So, if you had $900 to spend, what combination of OTA, mount, and EPs do you think would best meet the needs listed above?

 

Cheers


Edited by skookum, 04 July 2020 - 05:49 PM.

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#2 Taosmath

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Posted 04 July 2020 - 05:53 PM

How about a Celestron 6SE with a 0.63 Focal reducer, a 24mm ES 68 degree wide field (or a 32mm plossl if that's your thing and you want to save money) and a decent 8mm-24mm zoom (e.g. Celestron).  If you want a little more magnification and didn't want to overlap any with the 24mm ES, then screw the lens element from a 2x Shorty Barlow on the end of the zoom and leave it there permanently to give you a 15mm to 5mm zoom.  Oh, you'll also need a 6800 mAh Talent cell Li-ion battery to power the scope.


Edited by Taosmath, 04 July 2020 - 05:53 PM.


#3 skookum

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Posted 04 July 2020 - 05:59 PM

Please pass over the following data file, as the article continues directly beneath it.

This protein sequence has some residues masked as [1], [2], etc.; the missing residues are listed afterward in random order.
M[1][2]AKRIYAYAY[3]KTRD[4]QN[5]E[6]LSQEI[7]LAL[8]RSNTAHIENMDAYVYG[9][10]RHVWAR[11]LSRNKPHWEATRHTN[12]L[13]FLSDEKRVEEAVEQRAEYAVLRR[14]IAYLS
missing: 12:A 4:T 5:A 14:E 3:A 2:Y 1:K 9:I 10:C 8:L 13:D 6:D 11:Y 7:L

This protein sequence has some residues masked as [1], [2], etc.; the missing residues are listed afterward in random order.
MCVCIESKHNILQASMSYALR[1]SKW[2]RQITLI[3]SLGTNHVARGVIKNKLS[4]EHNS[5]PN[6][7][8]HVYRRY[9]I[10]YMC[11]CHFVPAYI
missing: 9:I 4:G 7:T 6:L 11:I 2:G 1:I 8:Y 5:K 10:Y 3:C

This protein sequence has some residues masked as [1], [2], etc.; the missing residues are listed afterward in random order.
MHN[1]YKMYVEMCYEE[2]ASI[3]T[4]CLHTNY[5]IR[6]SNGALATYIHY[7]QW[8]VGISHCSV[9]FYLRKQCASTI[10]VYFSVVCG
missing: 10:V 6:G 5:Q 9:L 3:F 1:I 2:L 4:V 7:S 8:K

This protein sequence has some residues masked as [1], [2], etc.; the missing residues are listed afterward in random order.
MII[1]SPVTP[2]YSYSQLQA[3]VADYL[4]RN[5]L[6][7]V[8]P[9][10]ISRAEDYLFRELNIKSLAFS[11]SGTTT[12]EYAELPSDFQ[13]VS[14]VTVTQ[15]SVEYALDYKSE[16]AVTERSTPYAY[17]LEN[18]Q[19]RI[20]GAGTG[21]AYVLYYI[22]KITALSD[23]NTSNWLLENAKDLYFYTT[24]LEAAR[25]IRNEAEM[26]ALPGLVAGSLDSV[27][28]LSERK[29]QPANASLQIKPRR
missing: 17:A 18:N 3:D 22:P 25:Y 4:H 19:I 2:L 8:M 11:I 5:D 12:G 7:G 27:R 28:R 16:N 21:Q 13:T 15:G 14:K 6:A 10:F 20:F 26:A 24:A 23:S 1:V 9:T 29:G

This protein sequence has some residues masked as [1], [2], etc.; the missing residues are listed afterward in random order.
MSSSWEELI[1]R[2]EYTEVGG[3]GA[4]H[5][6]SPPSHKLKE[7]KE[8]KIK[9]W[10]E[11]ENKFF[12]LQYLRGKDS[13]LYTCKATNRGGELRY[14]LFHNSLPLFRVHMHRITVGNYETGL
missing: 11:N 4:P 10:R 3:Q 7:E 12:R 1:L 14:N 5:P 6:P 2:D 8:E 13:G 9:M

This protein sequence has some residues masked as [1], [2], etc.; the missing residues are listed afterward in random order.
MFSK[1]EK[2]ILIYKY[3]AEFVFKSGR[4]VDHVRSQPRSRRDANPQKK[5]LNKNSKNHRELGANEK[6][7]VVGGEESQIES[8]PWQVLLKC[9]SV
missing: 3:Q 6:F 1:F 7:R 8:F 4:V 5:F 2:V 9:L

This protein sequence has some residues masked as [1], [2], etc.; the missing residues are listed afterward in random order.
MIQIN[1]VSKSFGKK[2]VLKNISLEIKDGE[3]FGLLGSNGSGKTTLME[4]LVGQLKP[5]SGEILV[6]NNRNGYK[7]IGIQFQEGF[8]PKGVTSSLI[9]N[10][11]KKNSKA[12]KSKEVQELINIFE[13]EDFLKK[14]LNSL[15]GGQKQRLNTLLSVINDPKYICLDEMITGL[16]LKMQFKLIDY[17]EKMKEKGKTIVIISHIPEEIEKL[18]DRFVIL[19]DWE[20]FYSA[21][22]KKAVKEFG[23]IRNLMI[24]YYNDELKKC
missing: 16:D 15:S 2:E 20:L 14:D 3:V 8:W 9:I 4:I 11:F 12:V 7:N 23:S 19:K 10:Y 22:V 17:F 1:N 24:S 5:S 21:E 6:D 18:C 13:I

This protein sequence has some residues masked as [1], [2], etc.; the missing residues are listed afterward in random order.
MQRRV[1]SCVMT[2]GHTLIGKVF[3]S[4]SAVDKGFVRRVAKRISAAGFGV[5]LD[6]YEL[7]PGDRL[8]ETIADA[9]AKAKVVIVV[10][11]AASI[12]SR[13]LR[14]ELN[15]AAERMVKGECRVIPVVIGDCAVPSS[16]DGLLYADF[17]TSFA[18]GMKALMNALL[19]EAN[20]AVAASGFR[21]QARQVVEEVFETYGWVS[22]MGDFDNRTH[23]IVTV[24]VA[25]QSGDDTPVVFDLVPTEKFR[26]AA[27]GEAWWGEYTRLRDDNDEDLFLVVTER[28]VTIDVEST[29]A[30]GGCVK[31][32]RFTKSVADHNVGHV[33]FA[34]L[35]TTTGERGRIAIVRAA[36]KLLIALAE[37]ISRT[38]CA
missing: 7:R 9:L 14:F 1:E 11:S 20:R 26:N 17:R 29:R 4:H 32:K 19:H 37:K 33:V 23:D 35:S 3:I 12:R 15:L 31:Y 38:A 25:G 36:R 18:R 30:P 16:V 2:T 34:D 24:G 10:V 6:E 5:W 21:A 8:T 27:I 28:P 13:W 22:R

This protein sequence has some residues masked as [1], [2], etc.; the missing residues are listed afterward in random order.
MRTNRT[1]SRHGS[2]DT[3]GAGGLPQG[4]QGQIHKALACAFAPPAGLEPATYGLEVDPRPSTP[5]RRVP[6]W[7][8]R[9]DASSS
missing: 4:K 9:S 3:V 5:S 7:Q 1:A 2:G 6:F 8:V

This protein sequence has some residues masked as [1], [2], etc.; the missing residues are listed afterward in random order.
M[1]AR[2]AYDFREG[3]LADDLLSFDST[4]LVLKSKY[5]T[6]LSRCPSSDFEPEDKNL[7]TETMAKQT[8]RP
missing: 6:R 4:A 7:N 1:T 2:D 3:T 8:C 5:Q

How about a Celestron 6SE with a 0.63 Focal reducer, a 24mm ES 68 degree wide field (or a 32mm plossl if that's your thing and you want to save money) and a decent 8mm-24mm zoom (e.g. Celestron).  If you want a little more magnification and didn't want to overlap any with the 24mm ES, then screw the lens element from a 2x Shorty Barlow on the end of the zoom and leave it there permanently to give you a 15mm to 5mm zoom.  Oh, you'll also need a 6800 mAh Talent cell Li-ion battery to power the scope.

Okay. Good start. 

 

How wide will the C6 go with the focal reducer?  As well I'd like to stick to a manual mount if I can.



#4 Taosmath

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Posted 04 July 2020 - 06:25 PM

Okay. Good start. 

 

How wide will the C6 go with the focal reducer?  As well I'd like to stick to a manual mount if I can.

Native, a C6 with a 1.25" diagonal will go to about 0.95 degrees.  With the Focal reducer it will go to about 1.5 degrees.  To get much wider than that you either go to 2" system (which doesn't buy you anything over a FR for the C6) or you go to a shorter focal length system like a refractor - which you already have.